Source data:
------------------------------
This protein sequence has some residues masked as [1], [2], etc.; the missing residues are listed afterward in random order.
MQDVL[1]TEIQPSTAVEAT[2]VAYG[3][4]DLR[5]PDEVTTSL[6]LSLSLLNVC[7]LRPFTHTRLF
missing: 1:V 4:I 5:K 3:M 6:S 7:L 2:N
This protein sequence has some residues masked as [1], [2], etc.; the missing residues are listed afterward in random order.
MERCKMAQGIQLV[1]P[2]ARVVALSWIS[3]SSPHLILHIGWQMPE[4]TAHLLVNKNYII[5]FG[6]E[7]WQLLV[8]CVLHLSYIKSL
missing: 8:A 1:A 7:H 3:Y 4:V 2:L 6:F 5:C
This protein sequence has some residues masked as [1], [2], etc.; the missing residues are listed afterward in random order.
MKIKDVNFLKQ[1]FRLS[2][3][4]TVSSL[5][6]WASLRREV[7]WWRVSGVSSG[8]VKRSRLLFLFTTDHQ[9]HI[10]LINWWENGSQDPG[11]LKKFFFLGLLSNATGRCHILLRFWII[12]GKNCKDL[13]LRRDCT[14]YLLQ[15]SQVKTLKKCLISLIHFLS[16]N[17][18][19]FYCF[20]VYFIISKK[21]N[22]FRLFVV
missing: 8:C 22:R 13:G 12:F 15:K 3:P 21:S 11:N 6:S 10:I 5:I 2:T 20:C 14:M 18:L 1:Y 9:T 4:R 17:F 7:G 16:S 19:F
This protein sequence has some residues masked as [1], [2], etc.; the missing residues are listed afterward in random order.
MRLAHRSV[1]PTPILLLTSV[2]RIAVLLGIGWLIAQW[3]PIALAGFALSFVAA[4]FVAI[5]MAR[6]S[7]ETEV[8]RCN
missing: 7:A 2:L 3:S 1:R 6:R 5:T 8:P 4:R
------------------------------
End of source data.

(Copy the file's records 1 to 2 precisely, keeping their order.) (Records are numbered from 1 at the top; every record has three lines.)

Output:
This protein sequence has some residues masked as [1], [2], etc.; the missing residues are listed afterward in random order.
MQDVL[1]TEIQPSTAVEAT[2]VAYG[3][4]DLR[5]PDEVTTSL[6]LSLSLLNVC[7]LRPFTHTRLF
missing: 1:V 4:I 5:K 3:M 6:S 7:L 2:N
This protein sequence has some residues masked as [1], [2], etc.; the missing residues are listed afterward in random order.
MERCKMAQGIQLV[1]P[2]ARVVALSWIS[3]SSPHLILHIGWQMPE[4]TAHLLVNKNYII[5]FG[6]E[7]WQLLV[8]CVLHLSYIKSL
missing: 8:A 1:A 7:H 3:Y 4:V 2:L 6:F 5:C